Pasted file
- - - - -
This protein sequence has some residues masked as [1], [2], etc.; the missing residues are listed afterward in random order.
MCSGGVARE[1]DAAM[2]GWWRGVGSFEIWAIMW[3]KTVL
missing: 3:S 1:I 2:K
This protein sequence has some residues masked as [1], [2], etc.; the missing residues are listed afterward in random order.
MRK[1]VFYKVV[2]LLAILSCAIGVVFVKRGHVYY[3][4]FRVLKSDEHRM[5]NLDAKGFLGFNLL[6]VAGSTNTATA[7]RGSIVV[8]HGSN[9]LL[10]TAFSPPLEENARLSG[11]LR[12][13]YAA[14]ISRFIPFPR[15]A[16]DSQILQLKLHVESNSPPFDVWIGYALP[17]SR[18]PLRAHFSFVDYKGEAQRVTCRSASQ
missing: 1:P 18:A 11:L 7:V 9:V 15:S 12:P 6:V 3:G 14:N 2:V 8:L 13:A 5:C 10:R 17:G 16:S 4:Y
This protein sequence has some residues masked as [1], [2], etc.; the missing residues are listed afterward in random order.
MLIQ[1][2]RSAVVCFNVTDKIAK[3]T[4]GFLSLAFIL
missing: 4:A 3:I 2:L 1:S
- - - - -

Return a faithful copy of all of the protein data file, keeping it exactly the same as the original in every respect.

This protein sequence has some residues masked as [1], [2], etc.; the missing residues are listed afterward in random order.
MCSGGVARE[1]DAAM[2]GWWRGVGSFEIWAIMW[3]KTVL
missing: 3:S 1:I 2:K
This protein sequence has some residues masked as [1], [2], etc.; the missing residues are listed afterward in random order.
MRK[1]VFYKVV[2]LLAILSCAIGVVFVKRGHVYY[3][4]FRVLKSDEHRM[5]NLDAKGFLGFNLL[6]VAGSTNTATA[7]RGSIVV[8]HGSN[9]LL[10]TAFSPPLEENARLSG[11]LR[12][13]YAA[14]ISRFIPFPR[15]A[16]DSQILQLKLHVESNSPPFDVWIGYALP[17]SR[18]PLRAHFSFVDYKGEAQRVTCRSASQ
missing: 1:P 18:A 11:L 7:V 9:V 15:S 12:P 6:V 3:G 14:N 2:V 8:L 13:A 5:C 10:R 17:G 16:S 4:Y
This protein sequence has some residues masked as [1], [2], etc.; the missing residues are listed afterward in random order.
MLIQ[1][2]RSAVVCFNVTDKIAK[3]T[4]GFLSLAFIL
missing: 4:A 3:I 2:L 1:S